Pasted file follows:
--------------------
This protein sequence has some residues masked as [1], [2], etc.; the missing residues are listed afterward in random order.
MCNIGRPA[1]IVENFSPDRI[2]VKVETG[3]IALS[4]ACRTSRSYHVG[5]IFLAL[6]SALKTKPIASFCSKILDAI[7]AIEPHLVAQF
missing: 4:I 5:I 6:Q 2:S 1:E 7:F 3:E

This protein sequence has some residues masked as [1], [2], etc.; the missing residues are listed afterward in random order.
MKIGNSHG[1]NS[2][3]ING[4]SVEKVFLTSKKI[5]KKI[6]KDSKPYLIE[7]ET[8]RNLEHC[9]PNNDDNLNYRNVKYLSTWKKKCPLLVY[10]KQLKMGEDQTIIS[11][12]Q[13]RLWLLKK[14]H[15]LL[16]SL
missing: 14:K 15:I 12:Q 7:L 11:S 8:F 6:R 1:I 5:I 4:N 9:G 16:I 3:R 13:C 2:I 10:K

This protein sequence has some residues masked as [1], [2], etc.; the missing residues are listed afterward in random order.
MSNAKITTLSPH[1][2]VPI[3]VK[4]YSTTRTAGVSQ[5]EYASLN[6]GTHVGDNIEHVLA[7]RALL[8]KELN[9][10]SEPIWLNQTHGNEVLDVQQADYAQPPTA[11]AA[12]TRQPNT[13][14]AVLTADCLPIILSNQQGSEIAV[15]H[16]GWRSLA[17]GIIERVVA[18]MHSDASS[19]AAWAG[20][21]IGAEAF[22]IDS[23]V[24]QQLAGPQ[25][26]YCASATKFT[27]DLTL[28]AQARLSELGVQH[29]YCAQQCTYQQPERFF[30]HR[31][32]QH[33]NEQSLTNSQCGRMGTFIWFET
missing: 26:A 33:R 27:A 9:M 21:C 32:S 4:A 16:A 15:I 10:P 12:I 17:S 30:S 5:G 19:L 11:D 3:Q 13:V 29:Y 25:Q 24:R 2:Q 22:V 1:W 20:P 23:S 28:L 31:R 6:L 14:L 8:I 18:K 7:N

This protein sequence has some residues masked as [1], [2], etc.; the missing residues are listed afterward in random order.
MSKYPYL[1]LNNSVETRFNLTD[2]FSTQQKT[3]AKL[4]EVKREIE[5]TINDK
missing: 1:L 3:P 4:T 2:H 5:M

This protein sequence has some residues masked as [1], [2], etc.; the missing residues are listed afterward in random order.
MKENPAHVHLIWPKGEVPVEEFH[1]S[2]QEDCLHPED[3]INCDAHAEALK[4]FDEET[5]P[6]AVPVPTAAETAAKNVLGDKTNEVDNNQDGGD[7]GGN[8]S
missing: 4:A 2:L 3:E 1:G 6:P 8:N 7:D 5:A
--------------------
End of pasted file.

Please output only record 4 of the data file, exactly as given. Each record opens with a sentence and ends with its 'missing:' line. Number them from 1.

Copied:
This protein sequence has some residues masked as [1], [2], etc.; the missing residues are listed afterward in random order.
MSKYPYL[1]LNNSVETRFNLTD[2]FSTQQKT[3]AKL[4]EVKREIE[5]TINDK
missing: 1:L 3:P 4:T 2:H 5:M